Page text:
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Journal Article

Temporal dynamics of brain white matter plasticity in sighted subjects during tactile Braille learning: A longitudinal diffusion tensor imaging study


Draganski,  Bogdan
Département des Neurosciences Cliniques, Laboratoire de Recherche en Neuroimagerie (LREN), Centre hospitalier universitaire vaudois, Lausanne, Switzerland;
Department Neurology, MPI for Human Cognitive and Brain Sciences, Max Planck Society;

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Molendowska, M., Matuszewski, J., Kossowski, B., Bola, Ł., Banaszkiewicz, A., Paplińska, M., et al. (2021). Temporal dynamics of brain white matter plasticity in sighted subjects during tactile Braille learning: A longitudinal diffusion tensor imaging study. The Journal of Neuroscience, 41(33), 7076-7085. doi:10.1523/JNEUROSCI.2242-20.2021.

Cite as: https://hdl.handle.net/21.11116/0000-0009-41F5-9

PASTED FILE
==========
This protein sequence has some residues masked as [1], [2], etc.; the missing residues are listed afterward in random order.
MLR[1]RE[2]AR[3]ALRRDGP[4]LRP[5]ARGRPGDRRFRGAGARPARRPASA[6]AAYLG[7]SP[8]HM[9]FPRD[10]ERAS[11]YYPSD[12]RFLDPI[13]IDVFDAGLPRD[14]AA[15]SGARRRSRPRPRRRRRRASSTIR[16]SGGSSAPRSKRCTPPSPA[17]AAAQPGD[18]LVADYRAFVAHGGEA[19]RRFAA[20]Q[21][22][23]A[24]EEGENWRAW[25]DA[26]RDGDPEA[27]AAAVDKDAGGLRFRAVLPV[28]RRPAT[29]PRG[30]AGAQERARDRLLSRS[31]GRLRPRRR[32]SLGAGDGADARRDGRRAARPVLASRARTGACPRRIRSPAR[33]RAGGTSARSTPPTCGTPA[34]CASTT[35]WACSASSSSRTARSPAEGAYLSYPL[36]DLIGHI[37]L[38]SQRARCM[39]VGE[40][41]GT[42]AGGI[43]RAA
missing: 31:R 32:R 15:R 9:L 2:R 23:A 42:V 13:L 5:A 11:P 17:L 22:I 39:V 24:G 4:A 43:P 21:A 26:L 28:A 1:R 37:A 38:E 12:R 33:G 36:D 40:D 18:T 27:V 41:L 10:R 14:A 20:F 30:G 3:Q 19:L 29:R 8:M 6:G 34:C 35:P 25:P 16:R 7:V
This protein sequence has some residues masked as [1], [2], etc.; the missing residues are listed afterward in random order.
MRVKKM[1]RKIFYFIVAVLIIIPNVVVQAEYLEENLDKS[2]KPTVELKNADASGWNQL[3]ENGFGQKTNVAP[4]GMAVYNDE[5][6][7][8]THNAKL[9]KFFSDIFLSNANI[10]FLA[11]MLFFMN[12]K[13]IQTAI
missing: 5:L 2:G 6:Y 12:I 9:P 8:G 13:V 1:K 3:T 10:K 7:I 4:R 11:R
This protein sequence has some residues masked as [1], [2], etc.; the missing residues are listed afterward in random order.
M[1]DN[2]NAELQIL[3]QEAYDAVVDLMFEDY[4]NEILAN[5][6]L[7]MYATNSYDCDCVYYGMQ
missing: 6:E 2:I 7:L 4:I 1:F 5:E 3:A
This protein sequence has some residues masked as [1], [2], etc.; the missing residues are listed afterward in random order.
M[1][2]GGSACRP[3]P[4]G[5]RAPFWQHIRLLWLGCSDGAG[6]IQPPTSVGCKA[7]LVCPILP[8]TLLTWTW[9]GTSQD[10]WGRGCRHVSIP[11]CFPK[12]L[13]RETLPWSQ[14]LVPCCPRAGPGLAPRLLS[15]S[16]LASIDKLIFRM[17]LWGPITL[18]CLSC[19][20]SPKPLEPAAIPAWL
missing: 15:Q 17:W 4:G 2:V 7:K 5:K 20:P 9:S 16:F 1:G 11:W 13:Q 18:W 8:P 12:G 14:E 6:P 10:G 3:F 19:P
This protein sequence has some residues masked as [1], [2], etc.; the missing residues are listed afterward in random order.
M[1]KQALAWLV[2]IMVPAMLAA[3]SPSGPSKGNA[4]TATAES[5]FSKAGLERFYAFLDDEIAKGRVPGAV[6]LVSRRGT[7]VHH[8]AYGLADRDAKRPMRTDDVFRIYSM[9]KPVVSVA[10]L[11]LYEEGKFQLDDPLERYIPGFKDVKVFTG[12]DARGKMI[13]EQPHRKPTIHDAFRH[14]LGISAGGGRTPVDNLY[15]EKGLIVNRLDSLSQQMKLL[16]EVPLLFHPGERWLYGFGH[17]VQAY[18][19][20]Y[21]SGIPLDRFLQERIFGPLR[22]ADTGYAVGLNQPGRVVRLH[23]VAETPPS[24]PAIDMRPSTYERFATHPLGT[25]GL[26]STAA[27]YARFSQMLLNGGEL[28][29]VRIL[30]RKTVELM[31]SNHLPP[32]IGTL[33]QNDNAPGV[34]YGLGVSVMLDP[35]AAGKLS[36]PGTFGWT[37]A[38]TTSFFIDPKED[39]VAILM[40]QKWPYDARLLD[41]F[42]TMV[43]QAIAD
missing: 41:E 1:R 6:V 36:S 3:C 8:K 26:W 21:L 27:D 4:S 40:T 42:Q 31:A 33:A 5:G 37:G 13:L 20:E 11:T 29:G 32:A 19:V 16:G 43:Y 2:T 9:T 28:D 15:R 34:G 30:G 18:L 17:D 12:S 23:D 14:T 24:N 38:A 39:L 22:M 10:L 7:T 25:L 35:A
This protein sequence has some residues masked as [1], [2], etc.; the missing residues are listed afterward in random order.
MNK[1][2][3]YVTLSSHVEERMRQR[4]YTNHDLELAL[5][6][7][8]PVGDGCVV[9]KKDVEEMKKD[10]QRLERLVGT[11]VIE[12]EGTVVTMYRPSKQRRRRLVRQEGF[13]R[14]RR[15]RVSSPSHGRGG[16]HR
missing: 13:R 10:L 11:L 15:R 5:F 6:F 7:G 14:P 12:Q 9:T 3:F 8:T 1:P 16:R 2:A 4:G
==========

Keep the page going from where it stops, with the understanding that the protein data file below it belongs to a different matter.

The white matter (WM) architecture of the human brain changes in response to training, though fine-grained temporal characteristics of training-induced white matter plasticity remain unexplored. We investigated white matter microstructural changes using diffusion tensor imaging at five different time points in 26 sighted female adults during 8 months of training on tactile braille reading. Our results show that training-induced white matter plasticity occurs both within and beyond the trained sensory modality, as reflected by fractional anisotropy (FA) increases in somatosensory and visual cortex, respectively. The observed changes followed distinct time courses, with gradual linear FA increase along the training in the somatosensory cortex and sudden visual cortex cross-modal plasticity occurring after braille input became linguistically meaningful. WM changes observed in these areas returned to baseline after the cessation of learning in line with the supply-demand model of plasticity. These results also indicate that the temporal dynamics of microstructural plasticity in different cortical regions might be modulated by the nature of computational demands. We provide additional evidence that observed FA training-induced changes are behaviorally relevant to tactile reading. Together, these results demonstrate that WM plasticity is a highly dynamic process modulated by the introduction of novel experiences.SIGNIFICANCE STATEMENT Throughout the lifetime the human brain is shaped by various experiences. Training-induced reorganization in white matter (WM) microstructure has been reported, but we know little about its temporal dynamics. To fill this gap, we scanned sighted subjects five times during tactile braille reading training. We observed different dynamics of WM plasticity in the somatosensory and visual cortices implicated in braille reading. The former showed a continuous increase in WM tissue anisotropy along with tactile training, while microstructural changes in the latter were observed only after the participants learned to read braille words. Our results confirm the supply-demand model of brain plasticity and provide evidence that WM reorganization depends on distinct computational demands and functional roles of regions involved in the trained skill.